Others want to avoid the expense of Probate.  The greatest expense incurred in probate is the fee paid to the attorney that Florida law requires the Personal Representative to hire.  The Florida Probate Law has within it a presumed reasonable fee schedule for the attorney to avoid any potential abuse.  The attorney is not required to follow it.  The Personal Representative should ask the attorney they are considering hiring whether or not they adhere to the statutory recommended fee.  I do.  I include the statutory presumed reasonable fee schedule in my written contract with the Personal Representative.

 

Probate protects your assets and your wishes.  A big advantage to probate is what happens to your stuff and the extent to which your wishes are followed is overseen by an impartial, third party (the Judge) who has the authority to make sure things are done properly and your wishes followed.  If you thought you could avoid or reduce probate by having a Trust, you should keep in mind that a Court is not overseeing that Trustee to ensure they are doing things properly and following your wishes.  If a beneficiary thinks the Trustee is not acting properly or in accord with your wishes they can initiate a legal proceeding to have a court make a determination.  That’s going to tie up your assets and the administration of your estate in a contentious; perhaps lengthy lawsuit that likely would have been avoided had there been court supervision in a probate from the beginning.  And what about those creditors?  People have up to two years after you die to make a claim that you owe them money.  By opening a Probate steps can be taken to limit that claim period to a mere three months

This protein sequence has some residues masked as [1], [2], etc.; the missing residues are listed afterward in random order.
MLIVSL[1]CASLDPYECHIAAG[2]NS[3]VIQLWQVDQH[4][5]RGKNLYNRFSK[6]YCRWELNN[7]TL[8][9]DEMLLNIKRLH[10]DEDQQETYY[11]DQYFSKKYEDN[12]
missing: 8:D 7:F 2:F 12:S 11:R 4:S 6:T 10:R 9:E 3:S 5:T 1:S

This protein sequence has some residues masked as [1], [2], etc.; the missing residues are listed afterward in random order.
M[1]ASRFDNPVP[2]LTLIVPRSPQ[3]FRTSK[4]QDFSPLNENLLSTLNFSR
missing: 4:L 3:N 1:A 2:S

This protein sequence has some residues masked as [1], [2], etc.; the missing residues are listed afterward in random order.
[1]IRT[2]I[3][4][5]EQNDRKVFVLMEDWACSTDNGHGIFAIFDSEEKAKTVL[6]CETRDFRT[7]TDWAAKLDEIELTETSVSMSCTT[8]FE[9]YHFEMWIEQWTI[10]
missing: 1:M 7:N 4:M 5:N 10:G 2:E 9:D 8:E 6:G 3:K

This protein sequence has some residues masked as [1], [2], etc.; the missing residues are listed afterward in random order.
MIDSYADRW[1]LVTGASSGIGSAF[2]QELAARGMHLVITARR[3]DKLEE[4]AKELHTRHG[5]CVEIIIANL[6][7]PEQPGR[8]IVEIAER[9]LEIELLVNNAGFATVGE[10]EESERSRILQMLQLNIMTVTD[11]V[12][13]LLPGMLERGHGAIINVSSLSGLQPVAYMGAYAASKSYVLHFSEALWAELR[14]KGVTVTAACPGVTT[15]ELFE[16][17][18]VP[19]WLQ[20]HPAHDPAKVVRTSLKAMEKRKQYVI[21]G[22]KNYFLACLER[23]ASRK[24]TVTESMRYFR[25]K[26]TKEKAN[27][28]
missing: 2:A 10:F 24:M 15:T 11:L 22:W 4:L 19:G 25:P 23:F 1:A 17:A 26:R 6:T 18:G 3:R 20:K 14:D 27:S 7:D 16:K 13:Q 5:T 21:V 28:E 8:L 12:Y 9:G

An experienced Probate Attorney will guide your Personal Representative through the initial decisions that must be made in the immediate aftermath of your death.  They will then help them determine what assets you have and to whom you owe money and will assist them in addressing those claims.  Once the bills and creditors, including taxes, are paid they will ensure the proper steps are taken to distribute your remaining assets in accordance with your wishes as expressed in your Will.  If you don’t have a Will they will ensure distribution is done in accordance with the Florida Probate Law.  All of this is done under the supervision of that disinterested person, the Judge of the probate court.  Your assets and your wishes are protected.

 

I will gladly review your estate planning documents, discuss with you your wishes and offer suggestions that will help you prepare to better enable your loved ones and Personal Representative to tie up all the loose ends.  Let’s talk.

 

Tony Simpson is responsible for the content of this website.  THE INFORMATION PROVIDED IN THIS WEBSITE IS NOT INTENDED, NOR SHOULD IT BE INTERPRETED, TO CONSTITUTE LEGAL ADVICE ON ANY MATTER, BUT SOLELY TO PROVIDE INFORMATION.  EMAIL OR OTHER COMMUNICATION WITH THIS FIRM, IN ITSELF, DOES NOT CREATE AN ATTORNEY-CLIENT RELATIONSHIP.